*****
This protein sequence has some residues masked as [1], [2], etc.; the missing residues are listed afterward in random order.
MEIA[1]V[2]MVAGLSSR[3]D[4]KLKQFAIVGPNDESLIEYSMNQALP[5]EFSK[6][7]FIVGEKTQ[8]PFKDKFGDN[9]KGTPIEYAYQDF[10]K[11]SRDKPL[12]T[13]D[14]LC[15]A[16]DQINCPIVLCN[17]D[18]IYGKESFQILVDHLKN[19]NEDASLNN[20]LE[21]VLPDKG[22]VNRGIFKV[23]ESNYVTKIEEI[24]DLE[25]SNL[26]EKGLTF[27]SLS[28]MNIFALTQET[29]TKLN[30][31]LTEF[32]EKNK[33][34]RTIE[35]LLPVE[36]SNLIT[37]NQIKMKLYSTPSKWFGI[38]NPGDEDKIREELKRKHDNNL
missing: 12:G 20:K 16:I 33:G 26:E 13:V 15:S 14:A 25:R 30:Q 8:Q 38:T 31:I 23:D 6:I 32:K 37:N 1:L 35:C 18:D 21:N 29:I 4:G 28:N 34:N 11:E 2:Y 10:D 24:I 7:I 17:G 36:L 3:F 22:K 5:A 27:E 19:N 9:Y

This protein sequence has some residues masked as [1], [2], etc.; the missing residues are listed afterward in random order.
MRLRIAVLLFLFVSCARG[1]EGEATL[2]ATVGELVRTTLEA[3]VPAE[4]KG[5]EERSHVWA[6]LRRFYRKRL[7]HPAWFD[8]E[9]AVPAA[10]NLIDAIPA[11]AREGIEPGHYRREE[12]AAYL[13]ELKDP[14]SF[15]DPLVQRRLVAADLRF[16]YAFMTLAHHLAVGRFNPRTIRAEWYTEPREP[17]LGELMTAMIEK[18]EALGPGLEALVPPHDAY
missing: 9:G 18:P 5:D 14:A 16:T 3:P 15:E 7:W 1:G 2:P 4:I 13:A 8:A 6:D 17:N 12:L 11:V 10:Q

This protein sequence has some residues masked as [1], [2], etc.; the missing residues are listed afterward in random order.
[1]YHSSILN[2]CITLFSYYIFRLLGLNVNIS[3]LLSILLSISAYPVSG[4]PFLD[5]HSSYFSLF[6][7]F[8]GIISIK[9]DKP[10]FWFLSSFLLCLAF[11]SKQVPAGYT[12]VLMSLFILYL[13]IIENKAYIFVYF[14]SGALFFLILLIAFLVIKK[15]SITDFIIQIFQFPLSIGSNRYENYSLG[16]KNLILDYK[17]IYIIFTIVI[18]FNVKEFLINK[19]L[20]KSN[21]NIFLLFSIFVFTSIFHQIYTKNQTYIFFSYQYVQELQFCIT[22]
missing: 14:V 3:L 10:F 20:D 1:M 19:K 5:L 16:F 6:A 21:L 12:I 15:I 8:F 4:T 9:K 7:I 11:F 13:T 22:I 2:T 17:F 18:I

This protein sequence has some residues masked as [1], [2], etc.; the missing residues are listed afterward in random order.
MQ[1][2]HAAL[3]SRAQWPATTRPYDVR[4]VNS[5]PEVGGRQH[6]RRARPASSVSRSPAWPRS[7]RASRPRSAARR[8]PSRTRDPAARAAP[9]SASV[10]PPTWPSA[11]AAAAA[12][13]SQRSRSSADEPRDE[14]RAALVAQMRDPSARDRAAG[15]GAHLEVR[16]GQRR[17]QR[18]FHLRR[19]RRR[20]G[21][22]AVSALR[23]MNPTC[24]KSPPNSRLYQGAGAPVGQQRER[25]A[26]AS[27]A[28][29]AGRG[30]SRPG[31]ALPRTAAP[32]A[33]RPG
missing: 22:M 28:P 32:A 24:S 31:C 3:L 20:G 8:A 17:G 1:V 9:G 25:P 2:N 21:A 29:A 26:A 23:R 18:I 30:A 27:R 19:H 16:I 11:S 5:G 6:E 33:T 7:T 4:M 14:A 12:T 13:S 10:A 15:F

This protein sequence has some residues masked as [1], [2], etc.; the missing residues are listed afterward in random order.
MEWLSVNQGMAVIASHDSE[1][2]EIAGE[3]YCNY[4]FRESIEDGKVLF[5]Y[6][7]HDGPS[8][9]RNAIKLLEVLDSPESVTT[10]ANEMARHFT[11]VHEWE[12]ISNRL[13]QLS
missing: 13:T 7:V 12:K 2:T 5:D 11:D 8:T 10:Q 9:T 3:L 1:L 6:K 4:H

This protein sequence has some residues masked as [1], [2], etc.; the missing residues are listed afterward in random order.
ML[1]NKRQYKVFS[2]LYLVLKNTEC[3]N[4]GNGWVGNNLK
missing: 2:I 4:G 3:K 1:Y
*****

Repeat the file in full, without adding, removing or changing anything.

This protein sequence has some residues masked as [1], [2], etc.; the missing residues are listed afterward in random order.
MEIA[1]V[2]MVAGLSSR[3]D[4]KLKQFAIVGPNDESLIEYSMNQALP[5]EFSK[6][7]FIVGEKTQ[8]PFKDKFGDN[9]KGTPIEYAYQDF[10]K[11]SRDKPL[12]T[13]D[14]LC[15]A[16]DQINCPIVLCN[17]D[18]IYGKESFQILVDHLKN[19]NEDASLNN[20]LE[21]VLPDKG[22]VNRGIFKV[23]ESNYVTKIEEI[24]DLE[25]SNL[26]EKGLTF[27]SLS[28]MNIFALTQET[29]TKLN[30][31]LTEF[32]EKNK[33][34]RTIE[35]LLPVE[36]SNLIT[37]NQIKMKLYSTPSKWFGI[38]NPGDEDKIREELKRKHDNNL
missing: 12:G 20:K 16:I 33:G 26:E 13:V 15:S 14:A 25:R 30:Q 8:Q 38:T 31:I 23:D 6:I 32:K 37:N 1:L 35:C 18:D 21:N 29:I 4:G 28:N 34:N 11:E 2:Y 10:D 24:I 7:I 17:G 36:L 3:F 22:K 5:A 27:E 19:N 9:Y

This protein sequence has some residues masked as [1], [2], etc.; the missing residues are listed afterward in random order.
MRLRIAVLLFLFVSCARG[1]EGEATL[2]ATVGELVRTTLEA[3]VPAE[4]KG[5]EERSHVWA[6]LRRFYRKRL[7]HPAWFD[8]E[9]AVPAA[10]NLIDAIPA[11]AREGIEPGHYRREE[12]AAYL[13]ELKDP[14]SF[15]DPLVQRRLVAADLRF[16]YAFMTLAHHLAVGRFNPRTIRAEWYTEPREP[17]LGELMTAMIEK[18]EALGPGLEALVPPHDAY
missing: 9:G 18:P 5:D 14:A 16:T 3:P 15:E 7:W 1:G 2:P 4:I 13:A 8:A 6:D 17:N 12:L 11:V 10:Q

This protein sequence has some residues masked as [1], [2], etc.; the missing residues are listed afterward in random order.
[1]YHSSILN[2]CITLFSYYIFRLLGLNVNIS[3]LLSILLSISAYPVSG[4]PFLD[5]HSSYFSLF[6][7]F[8]GIISIK[9]DKP[10]FWFLSSFLLCLAF[11]SKQVPAGYT[12]VLMSLFILYL[13]IIENKAYIFVYF[14]SGALFFLILLIAFLVIKK[15]SITDFIIQIFQFPLSIGSNRYENYSLG[16]KNLILDYK[17]IYIIFTIVI[18]FNVKEFLINK[19]L[20]KSN[21]NIFLLFSIFVFTSIFHQIYTKNQTYIFFSYQYVQELQFCIT[22]
missing: 14:V 3:L 10:F 20:D 1:M 19:K 5:L 16:F 6:A 21:L 12:I 15:I 8:F 4:T 9:K 7:I 11:F 13:T 22:I 2:T 17:F 18:I

This protein sequence has some residues masked as [1], [2], etc.; the missing residues are listed afterward in random order.
MQ[1][2]HAAL[3]SRAQWPATTRPYDVR[4]VNS[5]PEVGGRQH[6]RRARPASSVSRSPAWPRS[7]RASRPRSAARR[8]PSRTRDPAARAAP[9]SASV[10]PPTWPSA[11]AAAAA[12][13]SQRSRSSADEPRDE[14]RAALVAQMRDPSARDRAAG[15]GAHLEVR[16]GQRR[17]QR[18]FHLRR[19]RRR[20]G[21][22]AVSALR[23]MNPTC[24]KSPPNSRLYQGAGAPVGQQRER[25]A[26]AS[27]A[28][29]AGRG[30]SRPG[31]ALPRTAAP[32]A[33]RPG
missing: 22:M 28:P 32:A 24:S 31:C 3:L 20:G 8:A 17:G 1:V 9:G 25:P 2:N 21:A 29:A 26:A 23:R 18:I 30:A 27:R 19:H 16:I 11:S 5:G 6:E 33:T 7:T 4:M 14:A 12:T 13:S 10:A 15:F

This protein sequence has some residues masked as [1], [2], etc.; the missing residues are listed afterward in random order.
MEWLSVNQGMAVIASHDSE[1][2]EIAGE[3]YCNY[4]FRESIEDGKVLF[5]Y[6][7]HDGPS[8][9]RNAIKLLEVLDSPESVTT[10]ANEMARHFT[11]VHEWE[12]ISNRL[13]QLS
missing: 13:T 7:V 12:K 2:T 5:D 11:D 8:T 10:Q 9:T 3:L 1:L 6:K 4:H

This protein sequence has some residues masked as [1], [2], etc.; the missing residues are listed afterward in random order.
ML[1]NKRQYKVFS[2]LYLVLKNTEC[3]N[4]GNGWVGNNLK
missing: 2:I 4:G 3:K 1:Y